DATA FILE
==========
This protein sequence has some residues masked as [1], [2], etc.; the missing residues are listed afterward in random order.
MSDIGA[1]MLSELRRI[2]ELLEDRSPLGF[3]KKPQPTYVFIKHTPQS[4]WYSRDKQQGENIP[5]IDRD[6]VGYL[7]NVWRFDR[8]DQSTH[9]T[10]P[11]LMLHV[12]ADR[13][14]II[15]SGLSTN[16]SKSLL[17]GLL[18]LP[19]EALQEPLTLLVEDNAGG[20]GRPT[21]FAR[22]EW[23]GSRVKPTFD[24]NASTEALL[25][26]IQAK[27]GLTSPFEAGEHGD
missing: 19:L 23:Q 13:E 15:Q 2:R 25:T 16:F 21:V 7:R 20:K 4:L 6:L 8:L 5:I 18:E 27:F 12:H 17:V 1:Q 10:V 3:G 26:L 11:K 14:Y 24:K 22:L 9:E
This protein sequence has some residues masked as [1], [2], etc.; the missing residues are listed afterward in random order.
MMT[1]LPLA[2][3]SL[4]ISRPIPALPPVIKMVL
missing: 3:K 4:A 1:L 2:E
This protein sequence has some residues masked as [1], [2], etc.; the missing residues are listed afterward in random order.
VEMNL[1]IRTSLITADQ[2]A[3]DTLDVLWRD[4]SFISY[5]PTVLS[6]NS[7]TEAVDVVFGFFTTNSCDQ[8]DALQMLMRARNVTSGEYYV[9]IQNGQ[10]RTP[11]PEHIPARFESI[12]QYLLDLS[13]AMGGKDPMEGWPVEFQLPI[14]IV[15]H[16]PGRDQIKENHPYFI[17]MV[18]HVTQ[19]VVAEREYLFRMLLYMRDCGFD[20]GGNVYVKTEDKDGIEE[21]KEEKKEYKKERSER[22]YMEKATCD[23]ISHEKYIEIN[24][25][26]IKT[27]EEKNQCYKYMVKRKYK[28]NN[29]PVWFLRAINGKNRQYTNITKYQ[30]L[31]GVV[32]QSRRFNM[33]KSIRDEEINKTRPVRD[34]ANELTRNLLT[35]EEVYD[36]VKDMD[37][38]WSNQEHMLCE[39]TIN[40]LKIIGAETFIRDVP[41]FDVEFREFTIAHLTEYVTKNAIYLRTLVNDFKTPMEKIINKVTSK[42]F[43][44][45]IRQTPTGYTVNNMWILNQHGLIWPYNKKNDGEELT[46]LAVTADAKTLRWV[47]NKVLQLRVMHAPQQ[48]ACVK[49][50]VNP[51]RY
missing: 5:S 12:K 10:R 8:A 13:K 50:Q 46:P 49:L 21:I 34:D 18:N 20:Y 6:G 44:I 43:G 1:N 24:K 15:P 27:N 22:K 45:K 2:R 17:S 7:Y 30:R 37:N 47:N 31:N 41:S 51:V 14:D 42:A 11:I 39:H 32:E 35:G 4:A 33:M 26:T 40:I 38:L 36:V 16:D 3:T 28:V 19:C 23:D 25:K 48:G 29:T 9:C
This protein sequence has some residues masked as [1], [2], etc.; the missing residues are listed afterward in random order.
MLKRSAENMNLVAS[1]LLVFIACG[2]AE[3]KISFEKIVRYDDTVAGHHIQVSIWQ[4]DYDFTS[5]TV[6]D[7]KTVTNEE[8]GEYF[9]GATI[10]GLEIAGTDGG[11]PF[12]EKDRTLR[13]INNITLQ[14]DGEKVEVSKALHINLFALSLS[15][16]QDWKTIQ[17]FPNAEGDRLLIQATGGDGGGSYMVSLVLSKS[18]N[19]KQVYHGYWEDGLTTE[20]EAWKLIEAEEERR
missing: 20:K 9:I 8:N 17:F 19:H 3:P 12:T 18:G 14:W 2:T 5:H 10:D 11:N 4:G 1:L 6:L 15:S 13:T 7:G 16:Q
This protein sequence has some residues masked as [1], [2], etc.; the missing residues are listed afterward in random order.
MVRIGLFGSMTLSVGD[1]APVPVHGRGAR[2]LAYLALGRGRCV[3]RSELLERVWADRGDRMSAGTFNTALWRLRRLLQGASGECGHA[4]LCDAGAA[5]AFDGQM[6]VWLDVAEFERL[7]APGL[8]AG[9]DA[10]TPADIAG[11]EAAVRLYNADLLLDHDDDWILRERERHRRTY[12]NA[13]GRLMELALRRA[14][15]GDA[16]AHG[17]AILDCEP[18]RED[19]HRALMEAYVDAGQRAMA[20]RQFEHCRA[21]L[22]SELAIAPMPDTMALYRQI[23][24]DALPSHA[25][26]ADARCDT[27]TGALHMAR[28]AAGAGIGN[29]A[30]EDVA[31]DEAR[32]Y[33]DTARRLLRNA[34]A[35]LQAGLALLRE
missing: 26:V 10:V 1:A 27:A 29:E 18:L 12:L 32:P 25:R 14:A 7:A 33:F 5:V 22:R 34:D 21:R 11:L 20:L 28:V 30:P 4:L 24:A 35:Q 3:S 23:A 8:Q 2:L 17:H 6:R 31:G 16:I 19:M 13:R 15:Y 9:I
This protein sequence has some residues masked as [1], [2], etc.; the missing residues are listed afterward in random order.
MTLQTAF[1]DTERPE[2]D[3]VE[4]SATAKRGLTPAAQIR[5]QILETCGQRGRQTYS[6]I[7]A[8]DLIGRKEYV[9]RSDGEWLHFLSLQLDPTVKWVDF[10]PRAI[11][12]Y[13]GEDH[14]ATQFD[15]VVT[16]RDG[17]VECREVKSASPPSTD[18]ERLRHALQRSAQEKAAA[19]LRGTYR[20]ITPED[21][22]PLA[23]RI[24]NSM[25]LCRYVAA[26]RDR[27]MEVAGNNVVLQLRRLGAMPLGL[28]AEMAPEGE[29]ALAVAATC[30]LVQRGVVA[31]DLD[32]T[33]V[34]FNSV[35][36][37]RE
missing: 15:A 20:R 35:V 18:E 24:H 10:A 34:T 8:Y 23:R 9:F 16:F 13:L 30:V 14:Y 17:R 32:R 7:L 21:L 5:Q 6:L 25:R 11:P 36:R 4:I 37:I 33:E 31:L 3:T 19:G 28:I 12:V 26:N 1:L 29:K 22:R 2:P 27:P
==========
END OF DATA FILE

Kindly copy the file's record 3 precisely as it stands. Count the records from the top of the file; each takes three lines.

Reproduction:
This protein sequence has some residues masked as [1], [2], etc.; the missing residues are listed afterward in random order.
VEMNL[1]IRTSLITADQ[2]A[3]DTLDVLWRD[4]SFISY[5]PTVLS[6]NS[7]TEAVDVVFGFFTTNSCDQ[8]DALQMLMRARNVTSGEYYV[9]IQNGQ[10]RTP[11]PEHIPARFESI[12]QYLLDLS[13]AMGGKDPMEGWPVEFQLPI[14]IV[15]H[16]PGRDQIKENHPYFI[17]MV[18]HVTQ[19]VVAEREYLFRMLLYMRDCGFD[20]GGNVYVKTEDKDGIEE[21]KEEKKEYKKERSER[22]YMEKATCD[23]ISHEKYIEIN[24][25][26]IKT[27]EEKNQCYKYMVKRKYK[28]NN[29]PVWFLRAINGKNRQYTNITKYQ[30]L[31]GVV[32]QSRRFNM[33]KSIRDEEINKTRPVRD[34]ANELTRNLLT[35]EEVYD[36]VKDMD[37][38]WSNQEHMLCE[39]TIN[40]LKIIGAETFIRDVP[41]FDVEFREFTIAHLTEYVTKNAIYLRTLVNDFKTPMEKIINKVTSK[42]F[43][44][45]IRQTPTGYTVNNMWILNQHGLIWPYNKKNDGEELT[46]LAVTADAKTLRWV[47]NKVLQLRVMHAPQQ[48]ACVK[49][50]VNP[51]RY
missing: 5:S 12:K 10:R 8:A 13:K 50:Q 46:P 49:L 21:I 34:D 18:N 20:Y 6:G 44:I 43:G 1:N 24:K 15:P 27:N 22:K 45:K 2:R 17:S 7:Y 30:R 37:N 47:N 31:N 41:S 51:V 14:D 42:A 11:I 39:H 32:E 35:G 4:A 33:M 26:T 40:I 38:L 36:V 16:D 3:T 28:V 19:C 23:D 25:K 48:G 29:T 9:C